READSBORO -- With the purchase of two private parcels, the Green Mountain National Forest has grown by 680 acres.
The Trust for Public Land and the U.S. Forest Service announced Monday the addition of the 380-acre Grimes property and the 300-acre Mutrie property, includes 1.4 miles of land along the Deerfield River, and encompasses valuable wetlands.
Kate Wanner, of The Trust for Public Land, a national non-profit that works to conserve land for public use, said the parcels will connect three previously unconnected plots of Green Mountain National Forest and open the area up to recreational uses such as fishing, hunting, and hiking. Wanner said the land is mostly forest, the one house having been removed. The Forest Service may one day provide parking and a trail head, but as of now it is mostly logging trails people use to hike and move about.
The purchase agreements were drafted in 2009, according to Wanner. The trust negotiated with Andrew Grimes, of Reading, Mass., and John Mutrie, of Wellesley, Mass. The Grimes property to the north was bought for $434,000, while the Mutrie property to the south went for $318,000. The Grimes land has the river frontage, while the Mutrie parcel is known for being good bear habitat.
The trust received the money for the purchase using the Land and Water Conservation Fund, according to Wanner. The fund is built through royalties energy companies pay through federal offshore leases. Vermont’s Congressional delegation praised the use of the fund for the Readsboro acquisition.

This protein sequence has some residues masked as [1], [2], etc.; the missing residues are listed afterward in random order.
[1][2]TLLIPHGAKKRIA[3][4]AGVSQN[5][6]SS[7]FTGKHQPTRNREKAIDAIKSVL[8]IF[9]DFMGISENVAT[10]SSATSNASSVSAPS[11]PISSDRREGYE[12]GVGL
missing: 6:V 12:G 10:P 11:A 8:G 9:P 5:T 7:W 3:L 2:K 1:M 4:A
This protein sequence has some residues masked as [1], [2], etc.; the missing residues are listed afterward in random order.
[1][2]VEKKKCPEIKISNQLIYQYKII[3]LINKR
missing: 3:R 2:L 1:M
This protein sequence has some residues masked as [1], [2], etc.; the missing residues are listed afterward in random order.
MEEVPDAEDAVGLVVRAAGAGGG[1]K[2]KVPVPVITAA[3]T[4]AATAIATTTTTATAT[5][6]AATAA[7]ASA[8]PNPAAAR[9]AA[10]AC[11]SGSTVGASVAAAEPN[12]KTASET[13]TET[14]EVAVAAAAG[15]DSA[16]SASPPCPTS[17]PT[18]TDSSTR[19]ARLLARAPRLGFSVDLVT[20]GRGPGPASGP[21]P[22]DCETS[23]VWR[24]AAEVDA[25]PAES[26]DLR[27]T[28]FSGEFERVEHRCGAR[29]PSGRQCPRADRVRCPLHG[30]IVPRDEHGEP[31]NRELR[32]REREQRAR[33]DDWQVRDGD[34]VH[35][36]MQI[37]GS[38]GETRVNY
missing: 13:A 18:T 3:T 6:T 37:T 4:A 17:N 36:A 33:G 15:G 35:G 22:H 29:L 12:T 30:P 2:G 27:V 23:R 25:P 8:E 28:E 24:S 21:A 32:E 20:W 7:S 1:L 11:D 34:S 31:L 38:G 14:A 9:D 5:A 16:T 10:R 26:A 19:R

"This is a great example of why the Land and Water Conservation Fund was created and has been used so effectively in Vermont as an vital tool for conserving our important forest resources and preventing the subdivision that has cut off public access in many other areas of the state," said Sen. Patrick Leahy, D-Vt.
"We are overjoyed to conserve these properties for the Green Mountain National Forest," said Rodger Krussman, the trust’s Vermont state director. The properties include 100 acres of wetlands, two miles of streams, various types of timber, and a wide range of animals including migratory waterfowl.
In 2010, voters in Readsboro supported the sale.
Wanner said the parcels are 1.8 miles south of the eastern portion of a proposed wind power facility. Deerfield Wind, LLC, a subsidiary of Iberdrola Renewables, is the principal on the project, which has been approved by both the state and Forest Service; however the agency’s approval has been appealed.